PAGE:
Of the 50 subjects, 25(50%) were in each of the two groups (Figure 1).



Cholesterol levels showed a significant effect of time course (F1,48=53.043, p<0.01), treatment (F1,48=0.510, p<0.479) and significant interaction between time course and treatment (F1,48=0.510, p<0.01). There were no significant differences in cholesterol levels between the groups at baseline (p>0.05), but the level of cholesterol was significantly reduced within group A (p<0.01) and in comparison with group B (p<0.01).

HDL levels showed a significant effect of time course (F1,48=9.227, p<0.01) and treatment (F1,48=9.321, p<0.01), while the interaction between time course and treatment (F1,48=5.831, p<0.479) was not significant. HDL levels significantly increased (p<0.05) in group A post-treatment compared to baseline and in relation with group B (p<0.05).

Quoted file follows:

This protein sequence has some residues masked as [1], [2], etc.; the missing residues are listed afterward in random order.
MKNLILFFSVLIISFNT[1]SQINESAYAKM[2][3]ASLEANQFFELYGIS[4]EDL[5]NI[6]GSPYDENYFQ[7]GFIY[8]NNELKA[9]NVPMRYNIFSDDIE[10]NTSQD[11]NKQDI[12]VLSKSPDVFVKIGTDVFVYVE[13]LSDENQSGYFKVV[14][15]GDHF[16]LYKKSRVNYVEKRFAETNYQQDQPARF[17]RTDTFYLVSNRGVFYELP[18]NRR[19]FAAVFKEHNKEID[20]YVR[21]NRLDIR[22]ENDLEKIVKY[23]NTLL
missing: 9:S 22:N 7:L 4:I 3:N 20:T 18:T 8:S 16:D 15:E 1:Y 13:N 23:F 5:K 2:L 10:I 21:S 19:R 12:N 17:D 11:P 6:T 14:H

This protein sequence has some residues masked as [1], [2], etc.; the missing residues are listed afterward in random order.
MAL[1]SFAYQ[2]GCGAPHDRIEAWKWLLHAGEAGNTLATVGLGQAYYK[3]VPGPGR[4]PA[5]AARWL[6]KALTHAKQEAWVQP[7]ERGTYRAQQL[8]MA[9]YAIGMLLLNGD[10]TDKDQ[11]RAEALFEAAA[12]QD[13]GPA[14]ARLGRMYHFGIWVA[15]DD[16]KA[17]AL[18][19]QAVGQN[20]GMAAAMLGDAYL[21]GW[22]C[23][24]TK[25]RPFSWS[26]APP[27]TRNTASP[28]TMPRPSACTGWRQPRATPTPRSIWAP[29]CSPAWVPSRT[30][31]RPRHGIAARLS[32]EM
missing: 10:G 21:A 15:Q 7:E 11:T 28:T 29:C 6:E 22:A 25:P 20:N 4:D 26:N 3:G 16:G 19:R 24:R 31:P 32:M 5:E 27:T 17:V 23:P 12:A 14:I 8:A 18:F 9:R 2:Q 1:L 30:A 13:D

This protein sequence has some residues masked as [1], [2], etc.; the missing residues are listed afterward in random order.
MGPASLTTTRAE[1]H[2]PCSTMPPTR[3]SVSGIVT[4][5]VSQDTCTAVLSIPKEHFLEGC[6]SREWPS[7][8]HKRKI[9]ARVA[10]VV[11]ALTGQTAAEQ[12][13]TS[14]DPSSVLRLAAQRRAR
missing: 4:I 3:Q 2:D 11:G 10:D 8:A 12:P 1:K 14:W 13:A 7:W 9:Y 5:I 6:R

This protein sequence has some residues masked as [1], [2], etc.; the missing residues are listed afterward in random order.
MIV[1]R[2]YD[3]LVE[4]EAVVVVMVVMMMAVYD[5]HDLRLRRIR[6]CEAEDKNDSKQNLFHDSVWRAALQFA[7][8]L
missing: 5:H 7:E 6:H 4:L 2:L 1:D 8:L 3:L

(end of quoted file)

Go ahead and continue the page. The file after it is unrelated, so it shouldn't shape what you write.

LDL levels showed significant effects of time course (F1,48=78.588, p<0.001) and treatment (F1,48=47.723, p<0.01), but no significant interaction was found between time course and treatment (F1,48=76.728, p<0.479). Post-intervention LDL levels within group A and in comparison with group B were significantly better (p<0.01) (Table 1).



PHQ-9 score showed a significant effect of time course (F1,48= 81.832, p<0.001) and treatment (F1,48=8.23, p<0.01), but there was no significant interaction between time course and treatment (F1,48=0.510, p<0.479). The severity of depressive behaviour reduced significantly (p<0.01) in both groups after one month compared to the baseline (p<0.05), but group A showed highly significant improvement (p<0.01) compared to group B (Figure 2).